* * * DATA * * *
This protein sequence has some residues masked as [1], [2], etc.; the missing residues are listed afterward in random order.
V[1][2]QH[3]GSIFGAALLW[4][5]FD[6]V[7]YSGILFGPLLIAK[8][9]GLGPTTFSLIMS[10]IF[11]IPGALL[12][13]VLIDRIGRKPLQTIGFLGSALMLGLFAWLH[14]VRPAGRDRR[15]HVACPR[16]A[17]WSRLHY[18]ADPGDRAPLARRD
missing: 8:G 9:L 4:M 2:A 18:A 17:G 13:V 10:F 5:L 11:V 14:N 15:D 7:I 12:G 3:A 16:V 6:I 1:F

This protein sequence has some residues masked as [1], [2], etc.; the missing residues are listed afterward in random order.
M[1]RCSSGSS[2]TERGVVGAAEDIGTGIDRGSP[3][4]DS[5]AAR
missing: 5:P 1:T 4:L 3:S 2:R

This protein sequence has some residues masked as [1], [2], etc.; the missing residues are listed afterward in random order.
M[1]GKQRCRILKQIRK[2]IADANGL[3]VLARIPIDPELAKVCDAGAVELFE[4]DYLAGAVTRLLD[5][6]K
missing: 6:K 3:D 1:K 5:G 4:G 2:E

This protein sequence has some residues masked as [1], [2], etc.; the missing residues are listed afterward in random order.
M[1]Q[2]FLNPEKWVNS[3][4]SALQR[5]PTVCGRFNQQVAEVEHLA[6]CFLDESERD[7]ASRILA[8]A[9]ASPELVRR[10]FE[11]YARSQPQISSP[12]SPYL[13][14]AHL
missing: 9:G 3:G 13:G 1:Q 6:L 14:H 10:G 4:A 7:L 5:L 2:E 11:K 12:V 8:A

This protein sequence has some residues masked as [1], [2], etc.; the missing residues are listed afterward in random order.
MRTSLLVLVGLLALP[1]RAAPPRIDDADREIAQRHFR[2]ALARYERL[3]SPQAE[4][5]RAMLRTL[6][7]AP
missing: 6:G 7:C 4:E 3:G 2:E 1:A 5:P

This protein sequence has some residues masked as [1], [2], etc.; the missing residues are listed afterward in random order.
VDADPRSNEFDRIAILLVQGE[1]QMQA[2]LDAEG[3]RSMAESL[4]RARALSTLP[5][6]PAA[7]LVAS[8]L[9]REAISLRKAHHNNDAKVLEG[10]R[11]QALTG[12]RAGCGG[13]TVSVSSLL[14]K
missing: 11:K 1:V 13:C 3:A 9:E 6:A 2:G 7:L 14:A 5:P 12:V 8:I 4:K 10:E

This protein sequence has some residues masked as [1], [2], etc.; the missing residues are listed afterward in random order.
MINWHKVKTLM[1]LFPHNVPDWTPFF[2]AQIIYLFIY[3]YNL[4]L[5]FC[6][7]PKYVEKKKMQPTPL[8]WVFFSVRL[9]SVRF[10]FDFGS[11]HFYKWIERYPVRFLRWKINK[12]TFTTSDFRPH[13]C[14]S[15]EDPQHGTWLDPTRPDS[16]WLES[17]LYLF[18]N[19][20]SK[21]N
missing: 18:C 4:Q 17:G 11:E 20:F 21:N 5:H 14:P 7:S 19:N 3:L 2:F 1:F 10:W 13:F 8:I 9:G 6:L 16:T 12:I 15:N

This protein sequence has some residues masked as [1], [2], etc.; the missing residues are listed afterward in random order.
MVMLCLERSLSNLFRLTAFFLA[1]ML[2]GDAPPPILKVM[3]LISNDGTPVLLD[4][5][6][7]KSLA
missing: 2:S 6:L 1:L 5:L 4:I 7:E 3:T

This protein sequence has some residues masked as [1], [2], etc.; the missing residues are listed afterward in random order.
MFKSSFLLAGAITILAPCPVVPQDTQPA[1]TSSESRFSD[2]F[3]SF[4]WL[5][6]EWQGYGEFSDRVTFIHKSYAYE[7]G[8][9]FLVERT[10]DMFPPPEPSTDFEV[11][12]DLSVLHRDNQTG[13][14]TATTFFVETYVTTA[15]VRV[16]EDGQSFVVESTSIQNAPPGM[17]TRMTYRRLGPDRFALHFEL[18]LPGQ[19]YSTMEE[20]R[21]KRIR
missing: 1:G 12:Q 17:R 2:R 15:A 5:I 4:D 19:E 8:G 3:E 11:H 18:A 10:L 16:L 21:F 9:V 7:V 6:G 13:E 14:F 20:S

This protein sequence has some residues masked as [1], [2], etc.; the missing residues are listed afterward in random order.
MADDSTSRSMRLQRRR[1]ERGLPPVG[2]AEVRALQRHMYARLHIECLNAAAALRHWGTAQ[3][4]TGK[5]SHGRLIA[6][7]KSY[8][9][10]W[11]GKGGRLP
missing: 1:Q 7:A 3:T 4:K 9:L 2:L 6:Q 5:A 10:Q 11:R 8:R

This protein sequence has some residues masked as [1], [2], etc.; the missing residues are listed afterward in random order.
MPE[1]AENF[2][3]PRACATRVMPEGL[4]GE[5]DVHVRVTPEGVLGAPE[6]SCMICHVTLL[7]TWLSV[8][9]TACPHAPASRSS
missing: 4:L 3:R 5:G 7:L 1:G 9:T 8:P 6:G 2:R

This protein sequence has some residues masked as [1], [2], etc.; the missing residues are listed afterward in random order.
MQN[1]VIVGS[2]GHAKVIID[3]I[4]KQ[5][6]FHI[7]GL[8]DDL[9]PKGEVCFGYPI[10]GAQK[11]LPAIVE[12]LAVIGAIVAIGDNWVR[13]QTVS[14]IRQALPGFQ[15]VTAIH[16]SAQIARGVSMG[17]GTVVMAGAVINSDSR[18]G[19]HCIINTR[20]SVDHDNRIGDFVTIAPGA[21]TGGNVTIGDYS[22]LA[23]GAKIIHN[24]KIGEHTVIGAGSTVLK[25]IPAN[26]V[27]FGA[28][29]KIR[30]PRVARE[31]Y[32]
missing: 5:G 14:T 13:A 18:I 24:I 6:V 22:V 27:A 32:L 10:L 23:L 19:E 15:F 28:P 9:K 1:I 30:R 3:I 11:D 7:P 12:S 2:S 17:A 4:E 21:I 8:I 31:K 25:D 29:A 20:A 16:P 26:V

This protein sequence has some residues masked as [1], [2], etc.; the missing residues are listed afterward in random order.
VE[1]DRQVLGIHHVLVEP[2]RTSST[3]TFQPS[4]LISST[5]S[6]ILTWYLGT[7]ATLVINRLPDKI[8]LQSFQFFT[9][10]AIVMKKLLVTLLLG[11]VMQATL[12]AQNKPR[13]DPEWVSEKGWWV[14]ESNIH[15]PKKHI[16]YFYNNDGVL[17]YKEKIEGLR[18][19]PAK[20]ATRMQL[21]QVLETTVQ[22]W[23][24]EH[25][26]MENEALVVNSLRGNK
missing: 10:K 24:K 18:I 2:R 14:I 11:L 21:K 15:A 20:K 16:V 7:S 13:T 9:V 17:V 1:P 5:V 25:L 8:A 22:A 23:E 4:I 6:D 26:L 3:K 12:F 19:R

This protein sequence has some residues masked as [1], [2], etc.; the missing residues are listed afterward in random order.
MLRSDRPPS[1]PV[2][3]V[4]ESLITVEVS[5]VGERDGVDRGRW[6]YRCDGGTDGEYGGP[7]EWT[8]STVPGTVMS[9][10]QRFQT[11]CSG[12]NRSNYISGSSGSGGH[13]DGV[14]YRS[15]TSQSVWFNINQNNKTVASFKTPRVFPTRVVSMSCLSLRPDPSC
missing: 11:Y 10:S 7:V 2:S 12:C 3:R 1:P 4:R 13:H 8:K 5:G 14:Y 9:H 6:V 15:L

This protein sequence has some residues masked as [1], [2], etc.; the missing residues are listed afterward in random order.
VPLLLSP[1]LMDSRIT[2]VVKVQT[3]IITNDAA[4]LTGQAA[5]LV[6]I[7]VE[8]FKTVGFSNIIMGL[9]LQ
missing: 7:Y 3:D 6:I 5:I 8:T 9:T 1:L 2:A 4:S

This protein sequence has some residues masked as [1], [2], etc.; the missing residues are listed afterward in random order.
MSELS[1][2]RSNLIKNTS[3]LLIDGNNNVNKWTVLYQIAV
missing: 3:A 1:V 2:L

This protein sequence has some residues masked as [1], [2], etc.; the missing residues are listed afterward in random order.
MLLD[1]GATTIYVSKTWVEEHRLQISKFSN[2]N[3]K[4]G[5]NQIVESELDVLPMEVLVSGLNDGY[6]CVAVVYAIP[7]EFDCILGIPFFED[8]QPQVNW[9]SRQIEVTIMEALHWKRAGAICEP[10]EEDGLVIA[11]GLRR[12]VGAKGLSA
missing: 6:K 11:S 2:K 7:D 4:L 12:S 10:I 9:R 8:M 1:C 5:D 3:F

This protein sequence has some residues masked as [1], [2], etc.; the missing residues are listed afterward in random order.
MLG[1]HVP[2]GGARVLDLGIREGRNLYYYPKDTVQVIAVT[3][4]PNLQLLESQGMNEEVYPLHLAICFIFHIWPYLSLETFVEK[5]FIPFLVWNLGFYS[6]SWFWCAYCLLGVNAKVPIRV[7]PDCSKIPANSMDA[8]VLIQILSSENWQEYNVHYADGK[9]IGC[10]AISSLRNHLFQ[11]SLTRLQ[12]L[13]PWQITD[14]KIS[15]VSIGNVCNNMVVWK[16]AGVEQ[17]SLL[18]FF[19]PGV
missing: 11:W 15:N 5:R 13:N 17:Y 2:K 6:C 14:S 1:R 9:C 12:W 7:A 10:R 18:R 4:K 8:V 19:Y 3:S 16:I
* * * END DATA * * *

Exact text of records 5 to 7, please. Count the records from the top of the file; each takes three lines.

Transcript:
This protein sequence has some residues masked as [1], [2], etc.; the missing residues are listed afterward in random order.
MRTSLLVLVGLLALP[1]RAAPPRIDDADREIAQRHFR[2]ALARYERL[3]SPQAE[4][5]RAMLRTL[6][7]AP
missing: 6:G 7:C 4:E 3:G 2:E 1:A 5:P

This protein sequence has some residues masked as [1], [2], etc.; the missing residues are listed afterward in random order.
VDADPRSNEFDRIAILLVQGE[1]QMQA[2]LDAEG[3]RSMAESL[4]RARALSTLP[5][6]PAA[7]LVAS[8]L[9]REAISLRKAHHNNDAKVLEG[10]R[11]QALTG[12]RAGCGG[13]TVSVSSLL[14]K
missing: 11:K 1:V 13:C 3:A 9:E 6:A 2:G 7:L 14:A 5:P 12:V 8:I 4:K 10:E

This protein sequence has some residues masked as [1], [2], etc.; the missing residues are listed afterward in random order.
MINWHKVKTLM[1]LFPHNVPDWTPFF[2]AQIIYLFIY[3]YNL[4]L[5]FC[6][7]PKYVEKKKMQPTPL[8]WVFFSVRL[9]SVRF[10]FDFGS[11]HFYKWIERYPVRFLRWKINK[12]TFTTSDFRPH[13]C[14]S[15]EDPQHGTWLDPTRPDS[16]WLES[17]LYLF[18]N[19][20]SK[21]N
missing: 18:C 4:Q 17:G 11:E 20:F 21:N 5:H 14:P 7:S 19:N 3:L 2:F 1:F 10:W 13:F 8:I 9:G 6:L 16:T 12:I 15:N